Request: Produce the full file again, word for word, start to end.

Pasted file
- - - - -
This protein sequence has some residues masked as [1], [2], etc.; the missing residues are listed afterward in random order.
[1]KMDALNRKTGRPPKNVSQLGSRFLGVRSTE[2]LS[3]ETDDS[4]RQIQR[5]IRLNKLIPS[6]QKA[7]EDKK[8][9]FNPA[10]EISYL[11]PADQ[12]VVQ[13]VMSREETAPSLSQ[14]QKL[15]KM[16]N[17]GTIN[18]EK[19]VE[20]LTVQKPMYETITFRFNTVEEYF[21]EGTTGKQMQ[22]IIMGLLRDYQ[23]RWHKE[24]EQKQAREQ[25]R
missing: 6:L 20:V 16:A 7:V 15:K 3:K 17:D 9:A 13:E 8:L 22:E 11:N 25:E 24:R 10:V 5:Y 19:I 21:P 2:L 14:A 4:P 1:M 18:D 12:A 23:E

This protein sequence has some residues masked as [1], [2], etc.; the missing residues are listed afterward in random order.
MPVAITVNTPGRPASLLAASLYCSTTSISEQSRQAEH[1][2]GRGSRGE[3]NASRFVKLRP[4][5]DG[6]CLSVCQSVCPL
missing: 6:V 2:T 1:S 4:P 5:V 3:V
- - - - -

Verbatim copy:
This protein sequence has some residues masked as [1], [2], etc.; the missing residues are listed afterward in random order.
[1]KMDALNRKTGRPPKNVSQLGSRFLGVRSTE[2]LS[3]ETDDS[4]RQIQR[5]IRLNKLIPS[6]QKA[7]EDKK[8][9]FNPA[10]EISYL[11]PADQ[12]VVQ[13]VMSREETAPSLSQ[14]QKL[15]KM[16]N[17]GTIN[18]EK[19]VE[20]LTVQKPMYETITFRFNTVEEYF[21]EGTTGKQMQ[22]IIMGLLRDYQ[23]RWHKE[24]EQKQAREQ[25]R
missing: 6:L 20:V 16:A 7:V 15:K 3:K 17:D 9:A 13:E 8:L 22:E 11:N 25:E 24:R 10:V 5:Y 19:I 21:P 2:L 14:A 4:P 1:M 18:D 12:A 23:E

This protein sequence has some residues masked as [1], [2], etc.; the missing residues are listed afterward in random order.
MPVAITVNTPGRPASLLAASLYCSTTSISEQSRQAEH[1][2]GRGSRGE[3]NASRFVKLRP[4][5]DG[6]CLSVCQSVCPL
missing: 6:V 2:T 1:S 4:P 5:V 3:V